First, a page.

Shockingly, one of the inputs to the algorithm was whether someone had dual nationality; simply having a Turkish, Moroccan, or Eastern European nationality would make a person more likely to be flagged as a fraudster.
Worse, those accused had no recourse. Before the algorithm was developed, each case used to be reviewed by humans. After its deployment, no human was in the loop to override the algorithm’s flawed decisions.
Despite these issues, the algorithm was used for over 6 years.
In the fallout over the algorithm’s use, the Prime Minister and his entire cabinet resigned. Tax authorities that deployed the algorithm had to pay a EUR 3.7 million fine for the lapses that occurred during the model’s creation. This was the largest such fine imposed in the country.
This serves as a cautionary example of over-automation: an untested algorithm was deployed without any oversight and caused massive financial and emotional harm to people for 6 years before it was disbanded.
Family separation in Allegheny county
In 2016, Allegheny county in Pennsylvania adopted the Allegheny Family Screening Tool (AFST) to predict which children are at risk of maltreatment. AFST is used to decide which families should be investigated by social workers. In these investigations, social workers can forcibly remove children from their families and place them in foster care, even if there are no allegations of abuse—only poverty-based neglect.
Two years later, it was discovered that AFST suffered from data leakage, leading to exaggerated claims about its performance. In addition, the tool was systematically biased against Black families. When questioned, the creators trotted out the familiar defense that the final decision is always made by a human decision-maker.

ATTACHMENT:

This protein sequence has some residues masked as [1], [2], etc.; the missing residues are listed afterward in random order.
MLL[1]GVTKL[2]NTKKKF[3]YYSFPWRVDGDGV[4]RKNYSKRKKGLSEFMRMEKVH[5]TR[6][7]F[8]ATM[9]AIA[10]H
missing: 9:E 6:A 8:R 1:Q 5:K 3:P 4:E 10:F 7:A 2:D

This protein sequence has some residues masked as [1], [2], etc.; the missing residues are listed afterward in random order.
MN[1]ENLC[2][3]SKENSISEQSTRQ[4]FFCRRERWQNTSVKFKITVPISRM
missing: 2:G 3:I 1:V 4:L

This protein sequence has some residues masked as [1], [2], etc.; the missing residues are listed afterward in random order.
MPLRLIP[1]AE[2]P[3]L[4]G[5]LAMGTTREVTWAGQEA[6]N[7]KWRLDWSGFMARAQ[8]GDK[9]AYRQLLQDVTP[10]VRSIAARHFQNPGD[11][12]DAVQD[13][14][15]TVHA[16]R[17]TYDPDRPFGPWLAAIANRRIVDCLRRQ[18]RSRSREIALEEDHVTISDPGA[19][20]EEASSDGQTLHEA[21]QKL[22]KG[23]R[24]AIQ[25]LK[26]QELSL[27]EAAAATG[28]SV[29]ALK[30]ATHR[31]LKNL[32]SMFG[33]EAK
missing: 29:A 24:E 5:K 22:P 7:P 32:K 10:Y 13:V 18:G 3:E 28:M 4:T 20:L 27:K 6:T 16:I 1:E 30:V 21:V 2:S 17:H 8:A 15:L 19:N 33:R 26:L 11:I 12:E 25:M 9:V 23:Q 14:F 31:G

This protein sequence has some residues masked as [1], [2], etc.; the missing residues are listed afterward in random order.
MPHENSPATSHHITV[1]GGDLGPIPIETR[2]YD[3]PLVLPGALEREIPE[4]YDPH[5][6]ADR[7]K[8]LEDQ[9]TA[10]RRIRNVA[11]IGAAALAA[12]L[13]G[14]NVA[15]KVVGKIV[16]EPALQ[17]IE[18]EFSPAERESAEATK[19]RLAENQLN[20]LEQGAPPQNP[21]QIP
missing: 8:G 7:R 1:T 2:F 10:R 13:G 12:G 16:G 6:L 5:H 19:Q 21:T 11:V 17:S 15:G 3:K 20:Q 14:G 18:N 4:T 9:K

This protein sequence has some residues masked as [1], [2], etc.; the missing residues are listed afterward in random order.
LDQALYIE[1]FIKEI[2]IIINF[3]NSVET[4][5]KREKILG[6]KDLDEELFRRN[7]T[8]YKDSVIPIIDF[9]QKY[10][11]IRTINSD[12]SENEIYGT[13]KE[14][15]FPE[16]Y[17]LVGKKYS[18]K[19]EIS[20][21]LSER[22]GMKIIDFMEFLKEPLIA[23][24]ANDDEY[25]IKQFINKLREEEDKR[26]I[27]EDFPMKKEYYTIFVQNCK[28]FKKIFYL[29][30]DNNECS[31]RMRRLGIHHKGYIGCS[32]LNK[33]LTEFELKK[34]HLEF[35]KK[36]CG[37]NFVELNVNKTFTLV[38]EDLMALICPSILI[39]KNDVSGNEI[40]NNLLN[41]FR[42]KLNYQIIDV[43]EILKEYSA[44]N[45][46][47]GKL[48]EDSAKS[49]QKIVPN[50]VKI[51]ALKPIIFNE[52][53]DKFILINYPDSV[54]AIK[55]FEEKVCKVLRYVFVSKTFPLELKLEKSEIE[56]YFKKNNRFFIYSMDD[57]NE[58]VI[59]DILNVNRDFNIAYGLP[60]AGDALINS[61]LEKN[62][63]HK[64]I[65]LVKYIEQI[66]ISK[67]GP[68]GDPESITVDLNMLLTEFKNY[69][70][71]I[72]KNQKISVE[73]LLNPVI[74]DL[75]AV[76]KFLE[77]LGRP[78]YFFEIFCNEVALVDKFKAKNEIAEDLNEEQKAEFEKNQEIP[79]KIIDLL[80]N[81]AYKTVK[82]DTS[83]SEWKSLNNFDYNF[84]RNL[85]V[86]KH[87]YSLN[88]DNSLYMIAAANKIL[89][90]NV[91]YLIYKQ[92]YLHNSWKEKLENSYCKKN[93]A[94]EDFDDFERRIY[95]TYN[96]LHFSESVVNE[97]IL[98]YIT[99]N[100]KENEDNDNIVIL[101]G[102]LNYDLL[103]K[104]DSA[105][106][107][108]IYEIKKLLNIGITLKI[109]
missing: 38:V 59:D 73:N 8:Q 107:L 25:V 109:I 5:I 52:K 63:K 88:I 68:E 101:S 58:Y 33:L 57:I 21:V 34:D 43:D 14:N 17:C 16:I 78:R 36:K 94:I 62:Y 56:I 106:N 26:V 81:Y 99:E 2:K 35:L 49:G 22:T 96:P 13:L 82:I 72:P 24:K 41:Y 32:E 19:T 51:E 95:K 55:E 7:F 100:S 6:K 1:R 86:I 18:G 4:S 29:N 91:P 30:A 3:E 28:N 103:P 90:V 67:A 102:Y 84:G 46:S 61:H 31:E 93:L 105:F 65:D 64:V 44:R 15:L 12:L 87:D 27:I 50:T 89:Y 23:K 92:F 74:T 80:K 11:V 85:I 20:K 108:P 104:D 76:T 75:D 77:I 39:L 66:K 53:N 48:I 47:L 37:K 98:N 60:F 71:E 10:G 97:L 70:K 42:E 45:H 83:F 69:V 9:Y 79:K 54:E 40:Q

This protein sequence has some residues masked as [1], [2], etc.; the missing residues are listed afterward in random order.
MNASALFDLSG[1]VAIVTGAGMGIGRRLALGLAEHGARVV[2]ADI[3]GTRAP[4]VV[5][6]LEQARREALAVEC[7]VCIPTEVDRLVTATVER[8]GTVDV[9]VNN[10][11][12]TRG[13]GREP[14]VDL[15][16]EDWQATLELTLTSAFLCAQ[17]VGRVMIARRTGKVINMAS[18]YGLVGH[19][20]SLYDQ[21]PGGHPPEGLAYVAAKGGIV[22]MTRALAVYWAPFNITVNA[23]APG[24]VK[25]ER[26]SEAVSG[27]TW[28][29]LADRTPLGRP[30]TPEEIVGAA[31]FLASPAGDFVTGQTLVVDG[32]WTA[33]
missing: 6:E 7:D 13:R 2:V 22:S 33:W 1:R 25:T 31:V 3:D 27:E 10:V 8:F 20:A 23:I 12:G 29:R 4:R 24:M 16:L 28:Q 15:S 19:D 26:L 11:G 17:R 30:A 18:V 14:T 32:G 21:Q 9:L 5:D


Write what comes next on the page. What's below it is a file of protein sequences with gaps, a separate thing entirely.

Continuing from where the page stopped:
There are many other examples of AI being particularly ill-suited for risk prediction; in an upcoming paper, we look at 8 consequential examples and find that they are all prone to failure in similar ways. Without scrutiny, all such tools are suspect.
Of course, when companies are asked to share their models for scrutiny, they throw their hands up with cries of "trade secret"—this happened with Epic, Northpointe (the company that makes the infamous recidivism prediction tool, COMPAS), and many other firms that sell such tools.
The takeaway is clear: the onus should be on the company selling the AI tool to proactively justify its validity. Without such evidence, we should treat any risk assessment tool as suspect. And that includes most tools on the market today.
History never repeats itself, but it does often rhyme. In Michigan, an algorithm was used to detect unemployment fraud from 2013-2015. The state incorrectly collected USD 21 million from residents. In another fraud detection scandal, the Australian government stole AUD 721 million from its citizens from 2016-2020. Citizens were accused of welfare fraud using an algorithm; this is often called the “robodebt” scandal.
J. Khadijah Abdurahman offers an incisive and gut-wrenching take on family separation and the role of AI tools—including AFST—in amplifying its harms.
Madeleine Clare Elish and Elizabeth Anne Watkins study another sepsis prediction algorithm—Sepsis Watch—that was deployed at Duke University. They document the painstaking work needed by clinicians to incorporate the model into their hospital-specific workflows and social context. This was aided by the fact that the tool was developed in-house, in contrast to the usual portrayal of AI tools as plug-and-play.
Elish also develops the concept of moral crumple zones: blaming incorrect decisions taken using automated systems on human operators without asking if they can provide reasonable oversight.
Ben Green argues that human oversight is overrated: it legitimizes faulty tools, provides a false sense of security, and cannot address the fundamental issues with algorithms.
Deb Raji et al. offer a taxonomy of the different kinds of failures that have occurred in real-world AI systems beyond risk prediction.